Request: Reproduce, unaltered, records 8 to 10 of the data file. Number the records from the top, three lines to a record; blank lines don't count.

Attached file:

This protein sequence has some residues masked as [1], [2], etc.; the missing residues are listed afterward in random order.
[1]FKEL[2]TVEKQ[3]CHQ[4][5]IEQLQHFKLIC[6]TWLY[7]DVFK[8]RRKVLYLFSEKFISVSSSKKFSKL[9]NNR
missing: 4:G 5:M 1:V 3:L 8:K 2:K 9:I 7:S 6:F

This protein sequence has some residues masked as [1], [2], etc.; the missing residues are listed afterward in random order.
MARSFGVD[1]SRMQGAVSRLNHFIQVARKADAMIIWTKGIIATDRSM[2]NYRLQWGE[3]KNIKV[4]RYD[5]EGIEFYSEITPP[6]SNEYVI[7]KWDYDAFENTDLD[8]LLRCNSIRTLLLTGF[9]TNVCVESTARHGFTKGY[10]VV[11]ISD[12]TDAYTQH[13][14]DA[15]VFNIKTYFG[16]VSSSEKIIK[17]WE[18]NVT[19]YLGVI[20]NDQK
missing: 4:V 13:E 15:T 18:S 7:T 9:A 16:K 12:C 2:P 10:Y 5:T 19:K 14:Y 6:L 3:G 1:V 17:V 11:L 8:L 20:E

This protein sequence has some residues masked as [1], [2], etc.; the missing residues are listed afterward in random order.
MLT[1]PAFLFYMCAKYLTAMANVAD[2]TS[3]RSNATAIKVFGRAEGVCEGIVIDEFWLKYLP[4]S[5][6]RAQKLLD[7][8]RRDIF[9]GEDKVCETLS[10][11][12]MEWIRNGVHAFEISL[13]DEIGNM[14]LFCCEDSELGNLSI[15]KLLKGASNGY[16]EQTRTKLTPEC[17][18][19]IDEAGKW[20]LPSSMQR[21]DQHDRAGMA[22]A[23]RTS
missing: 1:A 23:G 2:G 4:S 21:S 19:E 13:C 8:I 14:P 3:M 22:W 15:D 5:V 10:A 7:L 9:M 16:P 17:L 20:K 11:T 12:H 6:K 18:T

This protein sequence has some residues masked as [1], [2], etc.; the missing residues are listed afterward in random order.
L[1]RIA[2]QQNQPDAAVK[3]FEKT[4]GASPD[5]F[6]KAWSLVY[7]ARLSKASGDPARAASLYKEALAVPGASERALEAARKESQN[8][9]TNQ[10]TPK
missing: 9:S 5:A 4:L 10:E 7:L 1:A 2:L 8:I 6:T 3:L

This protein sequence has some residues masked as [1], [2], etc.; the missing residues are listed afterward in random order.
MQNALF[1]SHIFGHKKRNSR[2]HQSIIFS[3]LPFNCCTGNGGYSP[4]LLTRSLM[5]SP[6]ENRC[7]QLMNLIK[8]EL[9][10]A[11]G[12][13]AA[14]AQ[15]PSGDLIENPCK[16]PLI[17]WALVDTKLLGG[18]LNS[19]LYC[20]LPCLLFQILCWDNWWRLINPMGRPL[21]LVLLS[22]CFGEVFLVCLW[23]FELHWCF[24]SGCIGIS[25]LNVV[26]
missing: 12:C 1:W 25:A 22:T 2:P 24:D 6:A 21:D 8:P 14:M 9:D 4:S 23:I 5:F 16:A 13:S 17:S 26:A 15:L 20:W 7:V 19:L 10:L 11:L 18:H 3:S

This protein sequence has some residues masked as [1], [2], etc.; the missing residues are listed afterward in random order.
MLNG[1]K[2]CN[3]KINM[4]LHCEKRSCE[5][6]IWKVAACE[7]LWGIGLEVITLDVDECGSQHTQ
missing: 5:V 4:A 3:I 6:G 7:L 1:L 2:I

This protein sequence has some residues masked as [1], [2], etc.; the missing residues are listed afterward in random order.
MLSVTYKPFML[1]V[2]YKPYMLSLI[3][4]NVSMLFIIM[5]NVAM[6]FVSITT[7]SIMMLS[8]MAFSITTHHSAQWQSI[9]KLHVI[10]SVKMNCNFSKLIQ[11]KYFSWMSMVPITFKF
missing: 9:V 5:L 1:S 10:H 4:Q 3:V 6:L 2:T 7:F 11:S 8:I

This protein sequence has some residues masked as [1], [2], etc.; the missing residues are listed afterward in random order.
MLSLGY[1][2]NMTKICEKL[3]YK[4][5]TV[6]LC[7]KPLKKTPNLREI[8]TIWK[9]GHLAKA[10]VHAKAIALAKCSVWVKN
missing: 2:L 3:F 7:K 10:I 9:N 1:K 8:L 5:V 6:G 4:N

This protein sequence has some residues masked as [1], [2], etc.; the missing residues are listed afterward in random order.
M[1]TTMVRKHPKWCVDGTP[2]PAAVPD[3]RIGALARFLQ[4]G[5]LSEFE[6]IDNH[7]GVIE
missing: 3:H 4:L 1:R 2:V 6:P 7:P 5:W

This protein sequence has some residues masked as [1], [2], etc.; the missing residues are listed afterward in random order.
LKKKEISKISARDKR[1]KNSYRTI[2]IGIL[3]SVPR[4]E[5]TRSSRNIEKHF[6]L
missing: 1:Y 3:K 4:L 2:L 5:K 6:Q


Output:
This protein sequence has some residues masked as [1], [2], etc.; the missing residues are listed afterward in random order.
MLSLGY[1][2]NMTKICEKL[3]YK[4][5]TV[6]LC[7]KPLKKTPNLREI[8]TIWK[9]GHLAKA[10]VHAKAIALAKCSVWVKN
missing: 2:L 3:F 7:K 10:I 9:N 1:K 8:L 5:V 6:G 4:N

This protein sequence has some residues masked as [1], [2], etc.; the missing residues are listed afterward in random order.
M[1]TTMVRKHPKWCVDGTP[2]PAAVPD[3]RIGALARFLQ[4]G[5]LSEFE[6]IDNH[7]GVIE
missing: 3:H 4:L 1:R 2:V 6:P 7:P 5:W

This protein sequence has some residues masked as [1], [2], etc.; the missing residues are listed afterward in random order.
LKKKEISKISARDKR[1]KNSYRTI[2]IGIL[3]SVPR[4]E[5]TRSSRNIEKHF[6]L
missing: 1:Y 3:K 4:L 2:L 5:K 6:Q